SAN FRANCISCO — Two aces dominated the hot stove talk over the weekend for two very different reasons. Jordan Zimmermann, the longtime National, signed a $110 million deal with the Tigers. Johnny Cueto, the Red-turned-Royal, reportedly turned down a six-year, $120 million offer from the Diamondbacks.
Zimmermann’s deal means the Giants just lost a potential option to fill out their rotation, but he wasn’t the priority anyway. All indications are that the Giants are still going hard after Zack Greinke first and foremost, with a legitimate chance to pry him away from the rival Dodgers. If they lose out on the Cy Young runner-up the Giants still will be in dire need of pitching, and while they're an option for David Price, the industry consensus seems to be that the Red Sox will come way over the top of any other offer.
That could leave Cueto as the best starting pitcher left on the market. As we did with Greinke last week, let's take a look at the pros and cons of such a move.
PRO: Cueto turns 30 in February, and it’s hard to argue with the resume. Signed out of the Dominican Republic in 2004, Cueto has been one of the best starters in the majors since a 2010 breakthrough. He has a 3.30 career ERA, three 200-inning seasons in the last four, and two top-four Cy Young finishes. Of all pitchers who have thrown at least 500 innings since 2011, only Clayton Kershaw has a lower ERA than Cueto’s 2.71, and Cueto pitched many of those innings in hitter-friendly Great American Ball Park.
Cueto’s 2014 season was brilliant. He led the league with 243 2/3 innings and 242 strikeouts, finishing 20-9 with a 2.25 ERA and 0.96 WHIP. He followed that up with a 2.62 ERA in his first 19 starts for the Reds this year before a trade to the Royals (we’ll get to that part shortly).
CON: Every pitcher is a health risk, but there are a few additional concerns to note with Cueto. He missed a start in May because of an elbow issue, but an MRI revealed no tears or structural damage. Still, given the way he pitched in Kansas City in the second half, the Giants and any other suitors surely will want to run their own tests to make sure there are no elbow issues. Cueto made just 11 starts in 2013 as he dealt with lat and shoulder problems, and the Giants benefited greatly when a strained oblique knocked Cueto out of Game 1 of the 2012 NLDS after just eight pitches. The Giants are willing to spend $150 million on a pitcher if they believe he’ll hold up, but Cueto appears to carry some extra risk.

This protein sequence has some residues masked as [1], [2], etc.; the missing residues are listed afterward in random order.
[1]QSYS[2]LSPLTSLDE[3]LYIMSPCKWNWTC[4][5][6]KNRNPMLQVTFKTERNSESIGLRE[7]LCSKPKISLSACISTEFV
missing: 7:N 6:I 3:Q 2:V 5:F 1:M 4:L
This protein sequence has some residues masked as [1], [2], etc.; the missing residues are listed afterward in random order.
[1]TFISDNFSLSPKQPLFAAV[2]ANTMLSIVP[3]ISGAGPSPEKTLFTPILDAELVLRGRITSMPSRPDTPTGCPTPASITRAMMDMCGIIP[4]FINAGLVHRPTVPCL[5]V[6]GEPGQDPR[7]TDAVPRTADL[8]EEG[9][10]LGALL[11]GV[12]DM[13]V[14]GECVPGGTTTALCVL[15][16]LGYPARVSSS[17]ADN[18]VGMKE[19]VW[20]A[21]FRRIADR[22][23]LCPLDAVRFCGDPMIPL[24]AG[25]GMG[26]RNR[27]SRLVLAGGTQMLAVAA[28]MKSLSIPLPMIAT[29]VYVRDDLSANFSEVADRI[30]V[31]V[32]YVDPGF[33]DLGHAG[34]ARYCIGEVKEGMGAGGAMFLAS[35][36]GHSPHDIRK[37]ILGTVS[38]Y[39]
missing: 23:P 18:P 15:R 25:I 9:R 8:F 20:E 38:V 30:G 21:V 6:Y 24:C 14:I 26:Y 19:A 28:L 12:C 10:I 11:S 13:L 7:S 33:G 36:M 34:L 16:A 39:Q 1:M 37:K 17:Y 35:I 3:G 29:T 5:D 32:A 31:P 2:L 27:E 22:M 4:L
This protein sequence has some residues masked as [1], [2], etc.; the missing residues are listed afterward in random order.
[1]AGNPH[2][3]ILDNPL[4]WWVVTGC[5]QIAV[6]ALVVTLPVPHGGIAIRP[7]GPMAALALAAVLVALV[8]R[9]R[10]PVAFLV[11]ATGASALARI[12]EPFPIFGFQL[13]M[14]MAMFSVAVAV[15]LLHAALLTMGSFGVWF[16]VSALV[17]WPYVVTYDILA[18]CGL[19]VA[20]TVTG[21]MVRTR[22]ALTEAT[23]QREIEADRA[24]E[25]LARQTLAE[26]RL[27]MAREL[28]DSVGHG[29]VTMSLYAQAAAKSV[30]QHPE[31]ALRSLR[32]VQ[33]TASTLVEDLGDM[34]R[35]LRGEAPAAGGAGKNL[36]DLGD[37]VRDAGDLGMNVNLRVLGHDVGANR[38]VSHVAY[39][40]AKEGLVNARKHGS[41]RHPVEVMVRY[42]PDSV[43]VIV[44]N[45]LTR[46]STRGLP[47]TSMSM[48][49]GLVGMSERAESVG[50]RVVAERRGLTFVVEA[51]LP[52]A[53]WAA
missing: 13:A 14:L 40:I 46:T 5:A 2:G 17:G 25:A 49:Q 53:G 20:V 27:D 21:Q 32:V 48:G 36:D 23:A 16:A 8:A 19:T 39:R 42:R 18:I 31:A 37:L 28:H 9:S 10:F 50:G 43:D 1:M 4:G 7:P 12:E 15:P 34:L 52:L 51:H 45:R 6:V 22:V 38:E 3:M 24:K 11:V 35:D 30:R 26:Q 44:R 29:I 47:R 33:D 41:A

PRO: Cueto’s postseason game log is a bizarre one, and he has a 5.35 ERA over seven starts for the Reds and Royals. But, there is certainly proof that Cueto can handle a big stage, and for a team that eyes World Series titles, Cueto’s 2015 postseason can be viewed as a net positive. He was passable in his first ALDS start and then sharp in Game 5, giving up two runs over eight innings as the Royals topped the Astros. Cueto got shelled by the Blue Jays in his lone ALCS start, but he bounced back with a complete game two-hitter in Game 2 of the World Series, helping the Royals top the Mets. A lot of baseball fans likely remember Cueto dropping the ball as Pirates fans heckled him during a Wild Card Game, and he certainly pitched poorly that night. But he showed his moxie as he repeatedly tucked his glove under his arm and slowly strutted off the field in that World Series start last month. Under the right circumstances (and it should be noted that the Royals seemed to alter their rotation to guarantee home postseason starts for Cueto), this is a pitcher who can absolutely own an October game, and that would be a nice boost for a team that already has this generation's best postseason starter.
CON: So … what exactly happened after the midseason trade? Cueto helped the Royals in October, but he didn’t live up to expectations as they approached the postseason. Cueto had a 4.76 ERA in 13 starts for the Royals and allowed 28 runs during one particularly ugly five-start stretch. If you sign Cueto, are you getting the guy who dominated for years in Cincinnati and stifled the Mets in the World Series, or are you getting the guy who allowed opposing hitters to post a .295/.342/.443 slash line in the second half of 2015?
PRO: The Giants won’t consider this, but here on the Internet, we must. Cueto would immediately become the Giants’ most intriguing social media presence. His Instagram page is a goldmine. No, seriously, it’s a gift. Throw in the occasional wiggle GIF and Giants Twitter certainly would enjoy a Cueto Era.
PREDICTION: Per ESPN’s Jerry Crasnick, Cueto is apparently looking to land in the $140-160 million neighborhood. If the Giants miss on Greinke and Price, would they offer Cueto the Lester deal, or would they rather give that money to two guys, like Jeff Samardzija and Mike Leake? You can make a strong argument that the safer choice would be to choose two second-tier guys and hope that one of them ends up outperforming Cueto, who certainly seems to carry the kind of risk that spooks this ownership group. The guess here is that Cueto finds his big deal elsewhere, although the Giants have checked in on him and they will certainly be tempted to take the chase more seriously if Greinke and Price are no longer available.